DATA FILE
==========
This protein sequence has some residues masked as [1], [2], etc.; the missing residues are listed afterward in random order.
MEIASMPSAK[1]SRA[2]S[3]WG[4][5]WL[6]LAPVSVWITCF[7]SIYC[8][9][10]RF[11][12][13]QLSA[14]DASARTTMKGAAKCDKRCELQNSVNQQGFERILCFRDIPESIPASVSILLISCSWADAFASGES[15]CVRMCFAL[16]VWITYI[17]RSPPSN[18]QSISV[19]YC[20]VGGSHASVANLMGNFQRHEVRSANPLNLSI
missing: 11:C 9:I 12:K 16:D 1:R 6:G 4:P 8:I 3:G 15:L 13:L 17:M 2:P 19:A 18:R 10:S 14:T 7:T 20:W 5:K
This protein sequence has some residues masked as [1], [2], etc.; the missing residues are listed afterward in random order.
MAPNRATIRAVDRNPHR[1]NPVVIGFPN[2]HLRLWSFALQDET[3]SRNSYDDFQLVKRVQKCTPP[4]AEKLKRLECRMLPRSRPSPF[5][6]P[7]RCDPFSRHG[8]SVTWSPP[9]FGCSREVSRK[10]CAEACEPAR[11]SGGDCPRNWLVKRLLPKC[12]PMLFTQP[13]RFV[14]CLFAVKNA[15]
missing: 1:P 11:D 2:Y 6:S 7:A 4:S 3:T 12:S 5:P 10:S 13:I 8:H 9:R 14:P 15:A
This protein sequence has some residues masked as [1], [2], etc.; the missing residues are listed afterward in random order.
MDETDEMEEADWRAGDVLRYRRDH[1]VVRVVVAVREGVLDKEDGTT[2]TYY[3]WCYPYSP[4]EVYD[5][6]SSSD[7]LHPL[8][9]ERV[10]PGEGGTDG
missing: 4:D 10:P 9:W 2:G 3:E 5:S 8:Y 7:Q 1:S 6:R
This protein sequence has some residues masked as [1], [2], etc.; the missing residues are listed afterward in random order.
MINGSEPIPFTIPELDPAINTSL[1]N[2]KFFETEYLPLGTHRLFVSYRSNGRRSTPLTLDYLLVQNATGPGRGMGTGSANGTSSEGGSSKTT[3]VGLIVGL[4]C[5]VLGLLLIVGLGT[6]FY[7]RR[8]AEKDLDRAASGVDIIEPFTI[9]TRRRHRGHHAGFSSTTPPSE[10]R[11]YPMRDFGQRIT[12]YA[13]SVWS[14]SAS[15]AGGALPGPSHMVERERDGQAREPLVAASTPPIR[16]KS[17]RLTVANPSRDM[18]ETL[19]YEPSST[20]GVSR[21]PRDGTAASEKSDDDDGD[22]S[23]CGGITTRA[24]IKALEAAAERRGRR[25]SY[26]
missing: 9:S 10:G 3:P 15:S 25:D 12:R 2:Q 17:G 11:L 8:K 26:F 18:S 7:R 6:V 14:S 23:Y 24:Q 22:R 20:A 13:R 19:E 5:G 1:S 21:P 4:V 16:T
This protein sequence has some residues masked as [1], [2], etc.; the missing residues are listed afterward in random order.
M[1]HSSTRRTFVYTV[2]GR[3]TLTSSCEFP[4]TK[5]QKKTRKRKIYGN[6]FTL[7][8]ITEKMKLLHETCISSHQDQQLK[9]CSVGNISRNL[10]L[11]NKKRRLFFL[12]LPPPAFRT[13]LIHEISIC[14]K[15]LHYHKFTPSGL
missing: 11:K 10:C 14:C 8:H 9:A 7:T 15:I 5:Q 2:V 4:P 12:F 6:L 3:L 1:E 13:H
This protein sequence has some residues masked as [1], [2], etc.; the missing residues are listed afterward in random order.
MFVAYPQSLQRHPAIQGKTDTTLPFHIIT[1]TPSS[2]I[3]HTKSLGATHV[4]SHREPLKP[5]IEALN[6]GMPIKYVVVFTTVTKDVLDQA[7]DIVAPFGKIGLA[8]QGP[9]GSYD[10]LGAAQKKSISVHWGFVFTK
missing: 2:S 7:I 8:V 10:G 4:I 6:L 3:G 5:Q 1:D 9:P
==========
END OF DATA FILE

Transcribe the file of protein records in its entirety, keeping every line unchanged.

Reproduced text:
This protein sequence has some residues masked as [1], [2], etc.; the missing residues are listed afterward in random order.
MEIASMPSAK[1]SRA[2]S[3]WG[4][5]WL[6]LAPVSVWITCF[7]SIYC[8][9][10]RF[11][12][13]QLSA[14]DASARTTMKGAAKCDKRCELQNSVNQQGFERILCFRDIPESIPASVSILLISCSWADAFASGES[15]CVRMCFAL[16]VWITYI[17]RSPPSN[18]QSISV[19]YC[20]VGGSHASVANLMGNFQRHEVRSANPLNLSI
missing: 11:C 9:I 12:K 16:D 1:R 6:G 4:P 8:I 3:G 15:L 13:L 17:M 2:P 19:A 18:R 10:S 14:T 7:T 20:W 5:K
This protein sequence has some residues masked as [1], [2], etc.; the missing residues are listed afterward in random order.
MAPNRATIRAVDRNPHR[1]NPVVIGFPN[2]HLRLWSFALQDET[3]SRNSYDDFQLVKRVQKCTPP[4]AEKLKRLECRMLPRSRPSPF[5][6]P[7]RCDPFSRHG[8]SVTWSPP[9]FGCSREVSRK[10]CAEACEPAR[11]SGGDCPRNWLVKRLLPKC[12]PMLFTQP[13]RFV[14]CLFAVKNA[15]
missing: 1:P 11:D 2:Y 6:S 7:A 4:S 3:T 12:S 5:P 10:S 13:I 8:H 9:R 14:P 15:A
This protein sequence has some residues masked as [1], [2], etc.; the missing residues are listed afterward in random order.
MDETDEMEEADWRAGDVLRYRRDH[1]VVRVVVAVREGVLDKEDGTT[2]TYY[3]WCYPYSP[4]EVYD[5][6]SSSD[7]LHPL[8][9]ERV[10]PGEGGTDG
missing: 4:D 10:P 9:W 2:G 3:E 5:S 8:Y 7:Q 1:S 6:R
This protein sequence has some residues masked as [1], [2], etc.; the missing residues are listed afterward in random order.
MINGSEPIPFTIPELDPAINTSL[1]N[2]KFFETEYLPLGTHRLFVSYRSNGRRSTPLTLDYLLVQNATGPGRGMGTGSANGTSSEGGSSKTT[3]VGLIVGL[4]C[5]VLGLLLIVGLGT[6]FY[7]RR[8]AEKDLDRAASGVDIIEPFTI[9]TRRRHRGHHAGFSSTTPPSE[10]R[11]YPMRDFGQRIT[12]YA[13]SVWS[14]SAS[15]AGGALPGPSHMVERERDGQAREPLVAASTPPIR[16]KS[17]RLTVANPSRDM[18]ETL[19]YEPSST[20]GVSR[21]PRDGTAASEKSDDDDGD[22]S[23]CGGITTRA[24]IKALEAAAERRGRR[25]SY[26]
missing: 9:S 10:G 3:P 15:S 25:D 12:R 2:Q 17:G 11:L 8:K 26:F 18:S 7:R 6:V 14:S 23:Y 24:Q 22:R 20:A 13:R 19:E 5:G 1:S 21:P 4:V 16:T
This protein sequence has some residues masked as [1], [2], etc.; the missing residues are listed afterward in random order.
M[1]HSSTRRTFVYTV[2]GR[3]TLTSSCEFP[4]TK[5]QKKTRKRKIYGN[6]FTL[7][8]ITEKMKLLHETCISSHQDQQLK[9]CSVGNISRNL[10]L[11]NKKRRLFFL[12]LPPPAFRT[13]LIHEISIC[14]K[15]LHYHKFTPSGL
missing: 11:K 10:C 14:C 8:H 9:A 7:T 15:I 5:Q 2:V 4:P 12:F 6:L 3:L 1:E 13:H
This protein sequence has some residues masked as [1], [2], etc.; the missing residues are listed afterward in random order.
MFVAYPQSLQRHPAIQGKTDTTLPFHIIT[1]TPSS[2]I[3]HTKSLGATHV[4]SHREPLKP[5]IEALN[6]GMPIKYVVVFTTVTKDVLDQA[7]DIVAPFGKIGLA[8]QGP[9]GSYD[10]LGAAQKKSISVHWGFVFTK
missing: 2:S 7:I 8:V 10:G 4:I 6:L 3:G 5:Q 1:D 9:P